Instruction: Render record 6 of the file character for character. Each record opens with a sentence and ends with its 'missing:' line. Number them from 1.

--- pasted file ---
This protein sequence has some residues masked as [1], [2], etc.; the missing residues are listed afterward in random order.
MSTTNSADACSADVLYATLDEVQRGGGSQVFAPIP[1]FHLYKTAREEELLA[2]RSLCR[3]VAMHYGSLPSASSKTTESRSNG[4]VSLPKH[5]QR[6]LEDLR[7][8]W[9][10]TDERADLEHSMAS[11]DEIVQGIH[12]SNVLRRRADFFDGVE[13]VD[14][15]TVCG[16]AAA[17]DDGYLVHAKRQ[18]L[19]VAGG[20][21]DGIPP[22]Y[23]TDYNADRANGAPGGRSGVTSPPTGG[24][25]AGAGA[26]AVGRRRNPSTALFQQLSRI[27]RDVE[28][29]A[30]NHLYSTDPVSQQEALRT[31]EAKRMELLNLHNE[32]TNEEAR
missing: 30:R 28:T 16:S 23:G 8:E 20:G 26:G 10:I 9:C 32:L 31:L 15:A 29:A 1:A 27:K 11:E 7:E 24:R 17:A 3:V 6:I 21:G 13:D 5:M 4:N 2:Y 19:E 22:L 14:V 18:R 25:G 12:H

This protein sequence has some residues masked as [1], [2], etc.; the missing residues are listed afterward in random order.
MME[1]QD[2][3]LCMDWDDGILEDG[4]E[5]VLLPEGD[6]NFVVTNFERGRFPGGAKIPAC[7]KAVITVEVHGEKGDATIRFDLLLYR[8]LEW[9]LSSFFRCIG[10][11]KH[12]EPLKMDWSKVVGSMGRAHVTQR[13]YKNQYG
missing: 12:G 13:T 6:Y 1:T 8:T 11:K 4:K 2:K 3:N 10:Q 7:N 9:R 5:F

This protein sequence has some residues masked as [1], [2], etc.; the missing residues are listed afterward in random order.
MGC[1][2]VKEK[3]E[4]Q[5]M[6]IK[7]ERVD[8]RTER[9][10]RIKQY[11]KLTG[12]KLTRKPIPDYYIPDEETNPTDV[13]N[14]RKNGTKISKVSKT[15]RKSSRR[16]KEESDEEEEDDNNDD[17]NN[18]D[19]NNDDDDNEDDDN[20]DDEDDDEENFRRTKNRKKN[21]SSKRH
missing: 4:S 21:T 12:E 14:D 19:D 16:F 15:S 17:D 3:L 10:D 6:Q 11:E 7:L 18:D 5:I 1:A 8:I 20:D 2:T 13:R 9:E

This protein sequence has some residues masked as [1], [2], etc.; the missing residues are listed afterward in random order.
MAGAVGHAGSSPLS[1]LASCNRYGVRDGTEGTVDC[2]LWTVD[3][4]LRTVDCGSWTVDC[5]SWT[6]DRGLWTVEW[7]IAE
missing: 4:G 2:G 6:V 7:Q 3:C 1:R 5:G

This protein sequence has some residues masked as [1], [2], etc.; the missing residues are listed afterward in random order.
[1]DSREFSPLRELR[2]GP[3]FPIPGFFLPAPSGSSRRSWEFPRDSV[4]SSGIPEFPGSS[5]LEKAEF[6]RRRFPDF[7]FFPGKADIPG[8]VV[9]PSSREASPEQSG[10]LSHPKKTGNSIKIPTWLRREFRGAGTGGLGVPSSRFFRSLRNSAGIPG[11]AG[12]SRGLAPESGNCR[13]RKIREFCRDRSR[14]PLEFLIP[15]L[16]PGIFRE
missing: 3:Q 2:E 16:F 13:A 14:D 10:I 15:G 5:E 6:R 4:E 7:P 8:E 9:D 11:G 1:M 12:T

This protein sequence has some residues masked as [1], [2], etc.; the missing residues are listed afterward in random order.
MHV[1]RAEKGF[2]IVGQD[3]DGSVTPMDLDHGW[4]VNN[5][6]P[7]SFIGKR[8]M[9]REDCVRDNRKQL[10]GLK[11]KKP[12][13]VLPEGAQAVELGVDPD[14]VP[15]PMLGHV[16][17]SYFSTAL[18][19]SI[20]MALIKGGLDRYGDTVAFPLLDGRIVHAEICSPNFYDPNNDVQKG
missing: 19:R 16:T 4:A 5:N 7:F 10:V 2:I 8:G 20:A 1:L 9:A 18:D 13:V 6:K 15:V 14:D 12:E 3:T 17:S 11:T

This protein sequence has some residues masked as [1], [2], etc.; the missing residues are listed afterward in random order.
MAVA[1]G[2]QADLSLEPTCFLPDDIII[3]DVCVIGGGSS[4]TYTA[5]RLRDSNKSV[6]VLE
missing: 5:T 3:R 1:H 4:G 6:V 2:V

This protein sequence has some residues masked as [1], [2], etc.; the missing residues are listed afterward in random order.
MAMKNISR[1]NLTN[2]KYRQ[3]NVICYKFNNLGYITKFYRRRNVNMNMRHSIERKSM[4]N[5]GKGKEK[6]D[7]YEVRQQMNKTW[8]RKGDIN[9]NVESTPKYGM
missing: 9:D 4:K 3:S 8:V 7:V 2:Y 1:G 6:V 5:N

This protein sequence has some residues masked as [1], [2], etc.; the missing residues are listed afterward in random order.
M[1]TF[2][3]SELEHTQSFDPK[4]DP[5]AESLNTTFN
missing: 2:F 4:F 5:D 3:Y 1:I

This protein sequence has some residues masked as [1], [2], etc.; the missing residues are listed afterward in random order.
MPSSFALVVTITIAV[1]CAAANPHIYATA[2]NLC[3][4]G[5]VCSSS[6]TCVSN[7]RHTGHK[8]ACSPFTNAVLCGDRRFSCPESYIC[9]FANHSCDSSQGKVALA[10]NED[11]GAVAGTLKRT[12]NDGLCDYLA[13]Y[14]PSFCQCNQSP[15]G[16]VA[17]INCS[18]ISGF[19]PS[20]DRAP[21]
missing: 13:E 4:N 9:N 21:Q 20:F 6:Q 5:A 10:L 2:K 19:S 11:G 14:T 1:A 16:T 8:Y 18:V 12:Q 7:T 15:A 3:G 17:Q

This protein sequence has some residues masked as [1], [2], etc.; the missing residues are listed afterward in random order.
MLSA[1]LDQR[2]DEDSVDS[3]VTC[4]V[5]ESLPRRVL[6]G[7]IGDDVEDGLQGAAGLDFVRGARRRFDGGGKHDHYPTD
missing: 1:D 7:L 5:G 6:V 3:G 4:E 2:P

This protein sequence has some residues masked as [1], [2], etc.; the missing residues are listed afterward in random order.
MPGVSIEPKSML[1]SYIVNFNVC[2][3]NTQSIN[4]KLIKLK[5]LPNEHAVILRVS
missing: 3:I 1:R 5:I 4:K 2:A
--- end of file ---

This protein sequence has some residues masked as [1], [2], etc.; the missing residues are listed afterward in random order.
MHV[1]RAEKGF[2]IVGQD[3]DGSVTPMDLDHGW[4]VNN[5][6]P[7]SFIGKR[8]M[9]REDCVRDNRKQL[10]GLK[11]KKP[12][13]VLPEGAQAVELGVDPD[14]VP[15]PMLGHV[16][17]SYFSTAL[18][19]SI[20]MALIKGGLDRYGDTVAFPLLDGRIVHAEICSPNFYDPNNDVQKG
missing: 19:R 16:T 4:A 5:N 7:F 10:V 2:I 8:G 20:A 1:L 9:A 18:D 13:V 6:K 15:V 14:D 12:E 3:T 17:S 11:T